Singapore Offers ‘Baby Bonus’ to Boost Economy After Coronavirus

A newborn mixed race asian caucasian in a blue cap baby rest on his brunette asian mothers chest and stares into her eyes for the first time - stock photo
iStock/Getty Images

The government of Singapore announced a special one-time “baby bonus” this week, in addition to an existing $10,000 package of benefits for new parents, to encourage more families to have children in the wake of the coronavirus pandemic.

“We have received feedback that COVID-19 [Chinese coronavirus] has caused some aspiring parents to postpone their parenthood plans. This is fully understandable, especially when they face uncertainty with their income,” Deputy Prime Minister Heng Swee Keat said on Monday. 

Heng said the baby bonus would not come at the expense of other household and business support programs, including various government-issued rebates and vouchers. Low-income workers are also due to receive the second installment of a $3,000 Workfare Special Payment in October. The prime minister’s office is expected to provide more details about the new bonus later this week.

The BBC noted that Singapore has been struggling with low birth rates for decades, hitting an eight-year low of 1.14 births per woman in 2018, while neighboring countries like Indonesia and the Philippines reported huge increases in pregnancy during the coronavirus lockdowns. The U.N. actually described the spike of unintended pregnancies in the Philippines as “an epidemic in itself.”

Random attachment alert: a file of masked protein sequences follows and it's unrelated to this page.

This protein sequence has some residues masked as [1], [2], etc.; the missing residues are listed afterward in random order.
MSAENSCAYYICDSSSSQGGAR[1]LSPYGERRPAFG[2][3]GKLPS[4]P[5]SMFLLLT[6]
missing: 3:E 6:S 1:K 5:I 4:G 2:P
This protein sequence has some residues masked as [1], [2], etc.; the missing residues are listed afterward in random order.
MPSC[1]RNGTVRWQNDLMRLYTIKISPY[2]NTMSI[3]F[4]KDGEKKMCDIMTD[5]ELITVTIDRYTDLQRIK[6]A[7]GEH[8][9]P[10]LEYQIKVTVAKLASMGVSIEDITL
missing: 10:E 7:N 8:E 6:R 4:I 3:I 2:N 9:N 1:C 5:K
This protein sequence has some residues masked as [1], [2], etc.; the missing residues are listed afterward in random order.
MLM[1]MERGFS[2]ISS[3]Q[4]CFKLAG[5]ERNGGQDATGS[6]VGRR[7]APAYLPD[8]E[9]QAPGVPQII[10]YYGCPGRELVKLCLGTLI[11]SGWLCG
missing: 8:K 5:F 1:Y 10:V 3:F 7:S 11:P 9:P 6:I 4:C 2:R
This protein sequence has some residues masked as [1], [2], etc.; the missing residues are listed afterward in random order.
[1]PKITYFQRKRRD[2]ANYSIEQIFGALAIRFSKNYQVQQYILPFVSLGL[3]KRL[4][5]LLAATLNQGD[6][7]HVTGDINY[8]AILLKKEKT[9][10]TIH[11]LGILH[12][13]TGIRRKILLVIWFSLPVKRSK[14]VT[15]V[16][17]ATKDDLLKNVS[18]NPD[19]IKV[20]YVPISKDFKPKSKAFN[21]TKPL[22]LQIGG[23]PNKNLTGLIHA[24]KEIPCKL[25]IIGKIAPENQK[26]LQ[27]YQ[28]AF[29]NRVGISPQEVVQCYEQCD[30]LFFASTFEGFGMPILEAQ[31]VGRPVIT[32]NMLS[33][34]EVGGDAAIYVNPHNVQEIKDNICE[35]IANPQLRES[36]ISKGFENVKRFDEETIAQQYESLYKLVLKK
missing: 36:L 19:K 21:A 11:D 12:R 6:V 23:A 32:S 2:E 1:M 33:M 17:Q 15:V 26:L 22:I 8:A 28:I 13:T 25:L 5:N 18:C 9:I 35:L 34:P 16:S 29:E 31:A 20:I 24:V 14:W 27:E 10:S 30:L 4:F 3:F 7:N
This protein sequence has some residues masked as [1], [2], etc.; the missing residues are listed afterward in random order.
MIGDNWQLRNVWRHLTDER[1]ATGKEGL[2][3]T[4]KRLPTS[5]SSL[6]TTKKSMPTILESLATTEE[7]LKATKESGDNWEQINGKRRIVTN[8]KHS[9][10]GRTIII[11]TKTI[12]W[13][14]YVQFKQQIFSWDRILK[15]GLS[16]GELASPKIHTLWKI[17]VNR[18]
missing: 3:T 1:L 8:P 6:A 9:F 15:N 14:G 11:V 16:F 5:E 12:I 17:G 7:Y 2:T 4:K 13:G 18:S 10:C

CNN quoted the World Bank rating Singapore as having the third-lowest fertility rate in the world, tied with Hong Kong and above only South Korea and Puerto Rico. Very few developed countries are maintaining the 2.1 fertility rate needed to avoid demographic decline, which has the unfortunate effect of producing an “aging” population in which the number of young workers paying for benefits declines relative to the number of elderly citizens.

The Singapore Times described other pandemic support programs, including rebates on utility bills, vouchers for groceries, rebates on service and conservancy fees, a coronavirus support grant for the unemployed and under-employed, and retraining for workers who lost their jobs. Heng warned that despite assistance provided to businesses hit hard by the coronavirus, not all of them are expected to survive.

Singapore’s economy was hit hard by the coronavirus even though the small and tightly-controlled country had one of the mildest pandemic experiences, logging only 27 confirmed fatalities. 

Once seen as the “shining star” of Southeast Asia, the pandemic devastated global trade, which combined with the punishing effects of Singapore’s strict coronavirus lockdown to cause the worst recession since it became independent from Malaysia in 1965. 

Trade Minister Chan Chun Sing said in August the “painful truth” is that “we are not returning to a pre-Covid world” any time soon, thanks to historic downturns in the trade and tourism industries. Chan estimated that Singapore’s growth over the past two to three years would be completely “negated” by the pandemic.

Singapore’s demographic decline is so severe that economists described plunging fertility rates as a “ticking time bomb” in 2017 – the same bomb that could be heard ticking in Japan, where the elderly now significantly outnumber the young. The coronavirus recession could trigger a social crisis that would have arrived in a decade or so, as Singapore’s aging population is no longer able to generate the tax revenue needed to both care for the elderly and subsidize young families.

.

Please let us know if you're having issues with commenting.